How many online accounts have you got? Note the question is not how many do you use regularly, but how many have you got? Ten? Fifty? A hundred? You might be surprised at how high the number is when you start totting everything up.
Metal security lock from Shutterstock
So, having pondered that question, here’s another – do you really need all the accounts you have? Chances are you don’t, and in fact it is highly likely that there are accounts you have forgotten you even opened.
We all do it, but having online accounts that we don’t use is not a good idea. They’re not just clutter. They might actually be doing you a disservice – or waiting to do you one. So why not have a spring clean.
Why delete online accounts?
To reduce the likelihood of being hacked. The more accounts you have online the higher your chances of being hacked. It’s just the law of averages. And if you share passwords between accounts (go on, admit it, you do) the compromising of one account could lead to the compromising of more.
Because accounts become redundant. Two years ago you might have been a major user of a particular blogging service or online store, but they’ve fallen from favour. The account you have is performing no useful function for you. Though it is possibly waiting to be hacked or allowing your contact details to be passed to other people if you failed to tick the right boxes when signing up, or generated unwanted news updates in your inbox.
To protect your online identity. Oh, dear, that social sharing site you used when you were younger really isn’t you any more. The photos are embarrassing, and some of the things you said. Ugh! You really wouldn’t want any prospective employer to see them.
You can probably think of other reasons why you, personally, might want to delete accounts. Great. Now for the next challenge…. deleting them.
It’s not always easy
Some internet accounts are easier to remove than others.
Suppose you have a Blogger account that you no longer want or use. Don’t even think about trying to delete it unless you are happy to ditch your entire Google account. The two are way too connected to lose the former without also dropping the latter. You can delete your blogs, though.
It is also impossible to fully delete a WordPress account. You can remove your blog and edit account information so that it’s either gobbledygook or so that key data about you is removed. But the account remains.
Facebook on the other hand does allow for account deletion. And if you aren’t sure you really want to go it lets you deactivate your account instead. The difference? Deactivate accounts are not visible to other Facebook users but you can reactivate your account if you want to. Deleted accounts are gone forever. You can’t get back to them.
And so it goes on. Some accounts are very easy to delete, with the process made clear online and a guarantee that all the data which is stored about you will be removed. Others are more difficult, some even require you to email an individual rather than complete the whole process online.
It can be a bit daunting to start thinking about deleting online accounts when you already know it can be pretty difficult and take time. Fortunately there are some very useful shortcuts in the shape of web sites that provide no end of help with deleting accounts.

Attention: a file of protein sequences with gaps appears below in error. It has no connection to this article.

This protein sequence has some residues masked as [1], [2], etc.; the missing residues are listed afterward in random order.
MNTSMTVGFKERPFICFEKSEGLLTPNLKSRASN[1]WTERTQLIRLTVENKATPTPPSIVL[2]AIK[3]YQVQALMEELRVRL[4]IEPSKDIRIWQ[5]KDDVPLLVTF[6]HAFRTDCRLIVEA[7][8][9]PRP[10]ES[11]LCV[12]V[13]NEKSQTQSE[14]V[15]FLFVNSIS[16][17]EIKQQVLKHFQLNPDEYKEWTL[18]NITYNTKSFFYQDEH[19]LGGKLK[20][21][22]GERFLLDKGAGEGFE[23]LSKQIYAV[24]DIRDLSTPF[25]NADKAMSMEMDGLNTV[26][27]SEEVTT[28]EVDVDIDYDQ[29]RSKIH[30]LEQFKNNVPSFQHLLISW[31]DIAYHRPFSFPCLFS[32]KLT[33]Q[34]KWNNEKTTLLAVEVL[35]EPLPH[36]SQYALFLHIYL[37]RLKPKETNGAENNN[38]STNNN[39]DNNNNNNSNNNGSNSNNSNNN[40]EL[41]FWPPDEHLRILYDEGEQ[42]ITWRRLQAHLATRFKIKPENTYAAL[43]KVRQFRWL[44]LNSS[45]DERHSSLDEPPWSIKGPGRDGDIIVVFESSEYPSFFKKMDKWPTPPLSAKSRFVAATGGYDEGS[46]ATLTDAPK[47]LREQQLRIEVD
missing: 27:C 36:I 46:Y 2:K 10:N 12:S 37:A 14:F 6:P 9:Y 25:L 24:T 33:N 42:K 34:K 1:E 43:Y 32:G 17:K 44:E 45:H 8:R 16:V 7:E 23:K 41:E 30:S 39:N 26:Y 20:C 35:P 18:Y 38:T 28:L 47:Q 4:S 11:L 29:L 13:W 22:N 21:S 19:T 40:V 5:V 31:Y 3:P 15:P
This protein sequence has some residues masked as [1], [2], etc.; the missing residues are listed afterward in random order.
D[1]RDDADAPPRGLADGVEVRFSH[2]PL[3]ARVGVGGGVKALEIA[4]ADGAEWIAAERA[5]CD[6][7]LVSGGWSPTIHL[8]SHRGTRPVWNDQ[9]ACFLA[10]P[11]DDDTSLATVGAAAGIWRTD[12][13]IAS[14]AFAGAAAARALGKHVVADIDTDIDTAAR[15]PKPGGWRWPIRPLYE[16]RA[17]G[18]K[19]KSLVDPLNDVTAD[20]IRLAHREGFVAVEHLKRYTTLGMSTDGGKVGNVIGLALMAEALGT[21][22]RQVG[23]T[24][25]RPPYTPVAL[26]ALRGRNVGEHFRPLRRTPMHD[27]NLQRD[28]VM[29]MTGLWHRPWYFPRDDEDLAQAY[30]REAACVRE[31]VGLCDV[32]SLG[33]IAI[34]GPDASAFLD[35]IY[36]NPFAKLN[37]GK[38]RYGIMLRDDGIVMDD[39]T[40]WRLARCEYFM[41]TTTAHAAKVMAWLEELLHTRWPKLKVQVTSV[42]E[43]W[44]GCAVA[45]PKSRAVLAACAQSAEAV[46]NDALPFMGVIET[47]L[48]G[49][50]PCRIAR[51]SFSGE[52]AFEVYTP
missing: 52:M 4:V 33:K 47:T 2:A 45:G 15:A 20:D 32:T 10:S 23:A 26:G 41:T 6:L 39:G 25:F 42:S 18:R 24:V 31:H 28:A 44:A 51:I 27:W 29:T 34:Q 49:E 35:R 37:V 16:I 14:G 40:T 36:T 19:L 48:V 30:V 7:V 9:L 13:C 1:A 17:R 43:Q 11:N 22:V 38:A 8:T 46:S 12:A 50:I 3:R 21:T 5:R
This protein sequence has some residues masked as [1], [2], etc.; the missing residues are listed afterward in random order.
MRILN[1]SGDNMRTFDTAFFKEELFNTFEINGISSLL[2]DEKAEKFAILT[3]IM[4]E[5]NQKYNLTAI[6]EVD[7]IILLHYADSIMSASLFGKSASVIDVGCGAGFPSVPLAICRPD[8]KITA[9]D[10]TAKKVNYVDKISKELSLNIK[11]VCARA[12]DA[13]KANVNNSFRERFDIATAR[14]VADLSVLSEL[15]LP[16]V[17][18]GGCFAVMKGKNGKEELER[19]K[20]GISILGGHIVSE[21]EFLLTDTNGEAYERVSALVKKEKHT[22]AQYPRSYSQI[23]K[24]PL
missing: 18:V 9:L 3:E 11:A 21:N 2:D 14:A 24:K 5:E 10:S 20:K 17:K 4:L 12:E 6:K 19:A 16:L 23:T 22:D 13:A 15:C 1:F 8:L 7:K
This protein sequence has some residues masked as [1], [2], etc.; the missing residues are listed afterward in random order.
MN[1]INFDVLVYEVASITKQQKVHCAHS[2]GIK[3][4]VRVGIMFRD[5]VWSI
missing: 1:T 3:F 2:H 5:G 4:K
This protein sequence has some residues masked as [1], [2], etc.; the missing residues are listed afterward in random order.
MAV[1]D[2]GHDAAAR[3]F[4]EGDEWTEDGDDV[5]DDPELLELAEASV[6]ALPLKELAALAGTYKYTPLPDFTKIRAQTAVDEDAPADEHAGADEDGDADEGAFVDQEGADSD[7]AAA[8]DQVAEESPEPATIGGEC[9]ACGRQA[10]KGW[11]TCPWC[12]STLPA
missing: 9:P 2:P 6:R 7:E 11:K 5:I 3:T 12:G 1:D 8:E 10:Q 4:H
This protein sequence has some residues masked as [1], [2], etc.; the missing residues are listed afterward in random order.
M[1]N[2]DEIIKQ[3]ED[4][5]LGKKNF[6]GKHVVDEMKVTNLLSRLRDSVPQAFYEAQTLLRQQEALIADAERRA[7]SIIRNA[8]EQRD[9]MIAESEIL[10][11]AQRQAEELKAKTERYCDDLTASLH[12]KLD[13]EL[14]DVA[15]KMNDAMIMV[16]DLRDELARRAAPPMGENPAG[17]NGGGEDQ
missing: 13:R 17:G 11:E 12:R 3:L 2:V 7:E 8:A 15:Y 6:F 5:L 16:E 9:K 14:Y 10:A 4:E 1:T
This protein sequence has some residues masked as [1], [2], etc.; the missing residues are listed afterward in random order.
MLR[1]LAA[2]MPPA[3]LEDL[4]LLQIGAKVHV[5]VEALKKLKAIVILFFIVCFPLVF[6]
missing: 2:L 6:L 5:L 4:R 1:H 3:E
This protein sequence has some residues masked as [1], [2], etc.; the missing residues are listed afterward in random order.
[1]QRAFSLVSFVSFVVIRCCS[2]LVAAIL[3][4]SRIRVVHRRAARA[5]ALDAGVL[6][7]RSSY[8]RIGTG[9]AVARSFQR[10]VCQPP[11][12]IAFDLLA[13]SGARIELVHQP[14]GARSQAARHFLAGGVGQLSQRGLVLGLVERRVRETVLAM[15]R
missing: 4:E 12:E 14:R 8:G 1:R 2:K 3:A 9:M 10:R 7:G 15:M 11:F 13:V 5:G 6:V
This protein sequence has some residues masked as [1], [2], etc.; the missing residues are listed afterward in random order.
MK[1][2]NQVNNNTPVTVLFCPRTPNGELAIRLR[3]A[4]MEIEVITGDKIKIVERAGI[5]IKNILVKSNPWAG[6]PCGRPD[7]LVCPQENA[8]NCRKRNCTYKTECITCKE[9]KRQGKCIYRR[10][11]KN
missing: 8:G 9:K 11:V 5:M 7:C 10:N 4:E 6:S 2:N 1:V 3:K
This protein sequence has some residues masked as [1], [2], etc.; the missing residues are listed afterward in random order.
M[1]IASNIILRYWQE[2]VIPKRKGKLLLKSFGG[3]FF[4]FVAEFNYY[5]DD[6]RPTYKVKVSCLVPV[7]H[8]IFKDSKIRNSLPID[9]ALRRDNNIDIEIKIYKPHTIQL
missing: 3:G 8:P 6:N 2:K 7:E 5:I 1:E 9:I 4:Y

Your friendly online helpers
Several web sites exist just to help you get through the difficulties of deleting accounts. Here are two we really like:
- http://justdelete.me. A well designed site with colour coding that indicates whether it is easy, hard or impossible to delete an account. You can search for sites, see a popular sites list, or browse A to Z. Pick a site and you can click through to it as well as see a little summary of how easy/hard it is to delete your account or what you can/can’t delete.
- Account Killer. The most popular sites are on the home page, and you can search for sites too. Users can even add sites, and the list available is large. Sites are categorised by how easy – or hard – it is to delete accounts. Pick one and you get information and links to info at the site on how to delete. There’s also useful information about third party authorisations – such as those on social sites – which you set up for an increasing number of sites and can consider as part of the deletion process.
Don’t set up an account if you don’t have to
You don’t always have to set up accounts at sites that offer you the option. At selling sites, for example, it might be tempting to set up an account to remember your address and credit card details because this will make your life that little bit easier when you make purchases. But why do it? If there’s a guest mode you can use that instead. Sure, you’ll have to manually enter details, but your data won’t be stored on some database somewhere that you might not fully trust.
Alternatively create a fake identity. This can be hard to do if you are just sitting trying to think of a made up name, address, date of birth etc. JustDelete.me can help out here – it has a fake identity generator that produces enough info to get you through simple account creation systems and it produces random biog info too.
The bottom line to all this is that online accounts, like so much else, can easily accumulate and become clutter that you don’t need. They also have the potential to be dangerous, perhaps getting hacked or giving away info about you that you’d rather forget. A clean up every now and again is a good thing.
This article originally appeared on Lifehacker UK